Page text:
The Status Quo Isn't Working: We Need to Evict Hate and Extremism from Bucks County
“I do wonder if disrupting the status quo, disrupting business as usual, is something we need to do more often. Whatever we’ve done until this point has not been enough,” said Lela Casey.
Political anti-nazism/anti-fascism graffiti in Athens, Greece. We need to chase extremism out of our communities.
[Correction: An earlier version of this article identified Art Lawson, rather than Art Larson, as the man who made antisemitic remarks at a school board meeting. I apologize for the typo/error.]
Hate has a home in Bucks County. So does extremism. So does QAnon and growing conspiracism.
We need to acknowledge this.
We also need to recognize what’s happening locally is part of a far-reaching, far-right political project, and that our resistance locally should be seen as part of a larger nationwide, if not global, anti-fascist and anti-racist movement.
“It’s more vital than ever to continue tracking the spread of antisemitism and white nationalism, as conspiracism, bigotry and ultranationalism continue to be a rising threat in the United States and beyond,” Ben Lorber, a research analyst with Political Research Associates, told Waging Nonviolence in September.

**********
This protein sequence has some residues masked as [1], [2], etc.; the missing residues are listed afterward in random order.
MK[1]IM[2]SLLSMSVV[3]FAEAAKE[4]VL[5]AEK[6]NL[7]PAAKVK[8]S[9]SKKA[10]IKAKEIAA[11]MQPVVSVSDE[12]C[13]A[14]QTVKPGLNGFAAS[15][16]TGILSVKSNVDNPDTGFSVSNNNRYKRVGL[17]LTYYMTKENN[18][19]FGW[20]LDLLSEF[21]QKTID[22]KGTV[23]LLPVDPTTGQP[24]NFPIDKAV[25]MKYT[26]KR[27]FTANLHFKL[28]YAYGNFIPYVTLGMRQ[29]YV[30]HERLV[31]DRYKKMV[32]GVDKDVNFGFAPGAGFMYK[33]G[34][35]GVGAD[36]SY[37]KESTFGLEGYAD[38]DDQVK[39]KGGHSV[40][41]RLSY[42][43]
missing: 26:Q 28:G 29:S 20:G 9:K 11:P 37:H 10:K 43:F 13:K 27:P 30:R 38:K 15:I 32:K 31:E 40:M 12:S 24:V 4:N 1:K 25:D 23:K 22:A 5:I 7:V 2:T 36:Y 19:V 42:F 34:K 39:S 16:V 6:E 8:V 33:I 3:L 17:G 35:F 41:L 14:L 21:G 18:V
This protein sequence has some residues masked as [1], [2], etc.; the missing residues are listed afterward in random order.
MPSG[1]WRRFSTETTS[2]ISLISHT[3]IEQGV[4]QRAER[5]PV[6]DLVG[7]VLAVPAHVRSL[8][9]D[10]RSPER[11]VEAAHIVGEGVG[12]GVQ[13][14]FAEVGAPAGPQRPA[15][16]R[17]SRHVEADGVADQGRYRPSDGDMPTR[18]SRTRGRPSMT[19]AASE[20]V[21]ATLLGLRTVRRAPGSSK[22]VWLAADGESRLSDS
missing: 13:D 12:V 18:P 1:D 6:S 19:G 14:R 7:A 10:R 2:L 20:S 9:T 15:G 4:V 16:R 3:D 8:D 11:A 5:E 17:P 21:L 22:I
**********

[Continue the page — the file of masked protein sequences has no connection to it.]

We’ve seen the mainstreaming of far-right fanaticism Lorber mentioned right in Central Bucks School District, as well as throughout Bucks County.
For many folks, this ignorance and extremist hate reached a pinnacle at the Nov. 9 Central Bucks School Board meeting where two men used their three minute-speaking slots to evangelize their bigotry against the LGBTQ and Jewish communities. First, Ed Mackhouse regurgitated a lie about a rape at a high school in Virginia. The sexual assault was actually not by someone “identifying as transgender and going into the girls’ bathroom under the guise of that,” explained Buta Biberaj, the Commonwealth attorney who prosecuted the actual cis-gendered boy responsible for the sexual assault. But Mackhouse repeated the lie that the perpetrator was a transgender youth, thereby potentially inciting violence against transgender students in the district. So at best, he is another unwitting victim of right-wing misinformation. At worst, just another local bigot. (See: The Right’s Big Lie About a Sexual Assault in Virginia)
Then Art Larson used his time to vomit anti-semitic conspiracies that echoed the “The Protocols of the Elders of Zion,” the fabricated, racist text that Hitler used to help usher in the Holocaust. What this had to do with district education or school health policy is anyone’s guess.